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New decisive steps in the process of rail market liberalisation. End of České dráhy’s monopoly in regional and interregional transport
The average age of České dráhy’s rolling stock continues to be very high and the investments should be massive to keep up with the other companies

Starting mid-December, the Most railway station will have an unexpected record. The passenger trains of as many as five companies will depart from this anonymous railway station in north-western Bohemia. Excepting the most passionate enthusiasts, there will be very few to notice the differences: the trains will be all unicolor green, as requested by the Region, and the tickets will be issued according to the rates established by the integrated transport system. Instead of five cashier desks there will be only two: one regional and the other reserved for the state company České dráhy, the Czech Railways.

The new masters of steam

On Saturday, December 14, with a new national timetable, the entire Czech railways transportation system will take a new decisive step in the market liberalization process.

The beginning of the České dráhy monopoly closure goes back to 2011, with the decision of Radim Jančura, a private entrepreneur, to challenge the state company on the Prague-Ostrava route. However, for several years now, apart small exceptions, the regional and interregional public transportation service has always remained in the exclusive competence of České dráhy.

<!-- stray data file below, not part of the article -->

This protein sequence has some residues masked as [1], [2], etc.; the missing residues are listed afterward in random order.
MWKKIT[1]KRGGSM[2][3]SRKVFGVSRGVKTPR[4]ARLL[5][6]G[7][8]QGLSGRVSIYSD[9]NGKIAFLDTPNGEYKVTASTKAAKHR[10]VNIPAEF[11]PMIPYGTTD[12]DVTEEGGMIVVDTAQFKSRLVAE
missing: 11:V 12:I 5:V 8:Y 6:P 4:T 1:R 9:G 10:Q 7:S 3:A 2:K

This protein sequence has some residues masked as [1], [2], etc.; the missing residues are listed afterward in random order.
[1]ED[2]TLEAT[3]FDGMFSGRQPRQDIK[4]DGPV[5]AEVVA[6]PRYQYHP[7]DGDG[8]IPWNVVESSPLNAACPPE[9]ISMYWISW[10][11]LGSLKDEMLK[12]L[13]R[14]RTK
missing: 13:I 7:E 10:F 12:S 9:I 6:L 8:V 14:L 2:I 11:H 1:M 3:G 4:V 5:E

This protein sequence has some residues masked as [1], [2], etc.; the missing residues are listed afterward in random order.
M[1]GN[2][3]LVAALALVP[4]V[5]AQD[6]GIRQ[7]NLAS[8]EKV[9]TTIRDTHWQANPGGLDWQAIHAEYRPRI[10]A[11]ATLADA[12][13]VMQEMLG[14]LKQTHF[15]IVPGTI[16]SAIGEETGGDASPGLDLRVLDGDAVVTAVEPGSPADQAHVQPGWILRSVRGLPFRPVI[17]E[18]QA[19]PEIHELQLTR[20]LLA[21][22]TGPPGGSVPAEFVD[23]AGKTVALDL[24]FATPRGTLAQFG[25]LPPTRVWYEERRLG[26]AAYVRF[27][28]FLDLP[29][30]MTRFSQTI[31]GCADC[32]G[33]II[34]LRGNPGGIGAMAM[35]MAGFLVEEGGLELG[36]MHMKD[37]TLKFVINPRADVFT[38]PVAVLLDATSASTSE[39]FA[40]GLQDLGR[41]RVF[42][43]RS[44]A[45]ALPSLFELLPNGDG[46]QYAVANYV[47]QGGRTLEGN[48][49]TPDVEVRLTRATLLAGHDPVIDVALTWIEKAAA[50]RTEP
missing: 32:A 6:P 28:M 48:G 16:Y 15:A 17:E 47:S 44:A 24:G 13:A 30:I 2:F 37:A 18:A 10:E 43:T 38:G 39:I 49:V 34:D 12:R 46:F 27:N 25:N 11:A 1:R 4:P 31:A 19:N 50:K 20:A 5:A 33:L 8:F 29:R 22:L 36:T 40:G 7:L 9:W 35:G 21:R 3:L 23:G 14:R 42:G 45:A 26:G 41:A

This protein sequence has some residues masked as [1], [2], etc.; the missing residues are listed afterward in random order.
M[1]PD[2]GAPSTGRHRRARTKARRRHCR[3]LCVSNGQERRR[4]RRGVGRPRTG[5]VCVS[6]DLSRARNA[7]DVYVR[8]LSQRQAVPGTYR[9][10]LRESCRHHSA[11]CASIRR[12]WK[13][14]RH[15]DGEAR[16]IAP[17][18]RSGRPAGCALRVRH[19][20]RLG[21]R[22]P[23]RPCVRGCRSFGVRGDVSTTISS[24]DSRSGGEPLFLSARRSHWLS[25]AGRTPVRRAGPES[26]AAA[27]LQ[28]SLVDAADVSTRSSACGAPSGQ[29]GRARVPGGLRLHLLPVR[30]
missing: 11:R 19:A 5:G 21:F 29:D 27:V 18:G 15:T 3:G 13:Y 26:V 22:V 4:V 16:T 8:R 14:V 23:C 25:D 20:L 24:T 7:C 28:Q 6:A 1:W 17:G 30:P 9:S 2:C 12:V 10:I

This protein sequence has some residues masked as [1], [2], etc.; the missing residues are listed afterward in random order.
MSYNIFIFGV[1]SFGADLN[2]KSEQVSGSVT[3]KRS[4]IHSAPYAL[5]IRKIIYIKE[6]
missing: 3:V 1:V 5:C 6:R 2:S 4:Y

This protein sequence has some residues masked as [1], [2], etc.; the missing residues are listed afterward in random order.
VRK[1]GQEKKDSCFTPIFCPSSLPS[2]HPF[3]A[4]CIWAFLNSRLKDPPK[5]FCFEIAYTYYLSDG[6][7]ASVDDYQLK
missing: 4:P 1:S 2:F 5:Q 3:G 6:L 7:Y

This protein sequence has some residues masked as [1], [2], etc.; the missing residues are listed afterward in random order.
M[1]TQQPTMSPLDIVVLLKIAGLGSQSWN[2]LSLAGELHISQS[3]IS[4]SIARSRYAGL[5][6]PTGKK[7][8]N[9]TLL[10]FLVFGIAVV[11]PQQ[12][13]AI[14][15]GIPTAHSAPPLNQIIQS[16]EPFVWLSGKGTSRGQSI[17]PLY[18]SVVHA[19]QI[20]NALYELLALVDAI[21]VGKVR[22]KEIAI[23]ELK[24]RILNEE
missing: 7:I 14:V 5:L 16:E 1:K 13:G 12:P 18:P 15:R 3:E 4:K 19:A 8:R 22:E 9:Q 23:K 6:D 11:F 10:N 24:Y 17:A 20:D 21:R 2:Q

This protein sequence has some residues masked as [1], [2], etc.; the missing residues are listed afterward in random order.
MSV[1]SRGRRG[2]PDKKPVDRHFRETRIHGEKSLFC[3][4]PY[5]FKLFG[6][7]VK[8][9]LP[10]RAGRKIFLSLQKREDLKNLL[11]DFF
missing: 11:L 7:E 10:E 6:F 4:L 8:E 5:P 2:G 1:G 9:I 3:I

During the last couple of years, things began to change and make space for a different approach. As much as five regions in Bohemia and Moravia have decided to open for tender parts of their local railways service. The Ministry of Transportation did the same with the inter-regional routes.

As indicated by the record of the Most station, the one of Ústí nad Labem was one of the most active regions in the process of opening to competition. The result is that, on its territory, almost 30% of the regional traffic volume will be transferred to new companies.

RegioJet will win an advantage, as its trains will guarantee connections between the capital Ústí nad Labem and other important centers in the region, including Most and Děčín. Other alternative companies will be active in this region, among which Die Landerbahn, 51% owned by the Ferrovie dello Stato Italiane group.

“The communist governor of the region is behaving like an intelligent entrepreneur. Opening the market will allow an improvement in the rail services”, said Jančura, underlining the paradox that precisely the only red region in Bohemia is the one pushing for liberalization.

The companies competed on comfortable wagons, free Wi-Fi connections and low-floor wagons. On a closer look, most of the wagons are used and modernized trains imported from Germany and Austria, but there are also some important exceptions. On the top of discussions was the news on the Sirius trains, commissioned by the Czech private company Leo Express to China Railway Rolling Corporation (Crrc), a Chinese state giant that manages this way to secure itself an outpost on the European market.

A highly fragmented network

Including new companies in the management of the railway passenger public transportation required a modification of the organizational model of the regional routes. During the monopoly phase, the local authorities were covering, partially or completely, the losses accumulated in the local service by České dráhy and its trains used either the state company’s tickets or those of the regional service.

Now instead, the Region will pay the operating cost established in the tender and will receive in return the revenue from the sale of the tickets. Therefore, only regional tickets will be valid on the regional service trains. For this reason, the fragmentation of the country and of the railways network in multiple regional systems is the mostly criticized aspect by those more skeptical about opening the market. A new national tariff should be adjusted, but it’s still far from being adopted. According to some hypothesis, this will be a topic for 2020-2021.